The growing prevalence of chronic diseases like heart disease and diabetes is well documented and is greatly influenced by low levels of physical activity. Strong physical education programs and increased opportunities for physical activity can teach students lifelong healthy habits and support them in growing up into healthier adults with decreased risk of chronic diseases. Young people who are physically active at school are also more likely to be physically active at home and are twice as likely to continue to be active in adulthood.
Active and healthy school environments serve as a foundation for learning. Engaging in regular physical activity results in many physical, social and emotional, and academic benefits. Studies show that active students:
- Consistently outperform less active, unfit students academically in both the short and long term,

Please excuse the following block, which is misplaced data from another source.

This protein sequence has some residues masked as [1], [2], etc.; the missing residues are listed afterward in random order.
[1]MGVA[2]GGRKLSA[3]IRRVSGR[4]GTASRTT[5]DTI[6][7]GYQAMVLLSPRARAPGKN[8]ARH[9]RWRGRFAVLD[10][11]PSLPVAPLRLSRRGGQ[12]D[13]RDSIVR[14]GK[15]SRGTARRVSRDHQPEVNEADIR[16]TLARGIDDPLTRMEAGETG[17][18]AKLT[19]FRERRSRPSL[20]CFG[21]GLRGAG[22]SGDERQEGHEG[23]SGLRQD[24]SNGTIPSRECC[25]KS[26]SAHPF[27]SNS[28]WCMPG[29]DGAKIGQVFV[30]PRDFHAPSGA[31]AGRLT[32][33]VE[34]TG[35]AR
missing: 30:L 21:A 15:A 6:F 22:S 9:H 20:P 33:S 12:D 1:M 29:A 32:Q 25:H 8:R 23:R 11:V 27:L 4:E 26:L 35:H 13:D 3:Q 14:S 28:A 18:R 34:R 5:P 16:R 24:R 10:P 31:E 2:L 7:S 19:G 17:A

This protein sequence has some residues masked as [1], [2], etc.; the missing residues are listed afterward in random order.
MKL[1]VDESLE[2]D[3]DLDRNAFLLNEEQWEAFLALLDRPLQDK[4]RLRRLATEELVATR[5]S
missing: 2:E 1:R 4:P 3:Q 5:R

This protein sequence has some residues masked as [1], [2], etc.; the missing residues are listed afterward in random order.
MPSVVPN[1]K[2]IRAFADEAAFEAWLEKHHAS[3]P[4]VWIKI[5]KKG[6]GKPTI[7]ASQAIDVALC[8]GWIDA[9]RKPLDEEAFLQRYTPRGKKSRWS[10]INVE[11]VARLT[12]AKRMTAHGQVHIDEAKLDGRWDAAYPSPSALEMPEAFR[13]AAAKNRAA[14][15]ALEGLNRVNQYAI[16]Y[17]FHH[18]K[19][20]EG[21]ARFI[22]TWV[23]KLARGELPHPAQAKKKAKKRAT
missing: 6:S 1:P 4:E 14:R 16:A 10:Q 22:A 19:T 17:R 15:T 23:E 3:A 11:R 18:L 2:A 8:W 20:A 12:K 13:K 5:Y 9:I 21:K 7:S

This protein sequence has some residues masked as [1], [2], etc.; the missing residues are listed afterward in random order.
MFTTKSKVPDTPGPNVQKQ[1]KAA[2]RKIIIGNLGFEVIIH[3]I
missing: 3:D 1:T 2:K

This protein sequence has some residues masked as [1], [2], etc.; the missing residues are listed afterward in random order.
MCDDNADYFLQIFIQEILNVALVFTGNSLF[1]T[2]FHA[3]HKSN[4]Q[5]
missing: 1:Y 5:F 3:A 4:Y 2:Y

- Demonstrate better classroom behavior,
- Demonstrate a greater ability to focus, and
- Report lower rates of absenteeism.1,2
Helping students become more physically active can help school districts improve overall school climate and achieve better overall test scores and grades.1,2
1 Centers for Disease Control and Prevention. Health and Academic Achievement Overview. Atlanta, GA: Centers for Disease Control and Prevention, US Dept of Health and Human Services; 2014:1–12.
2 Michael SL, Merlo C, Basch C, et al. Critical connections: health and academics. J Sch Health. 2015;85(11):740–758.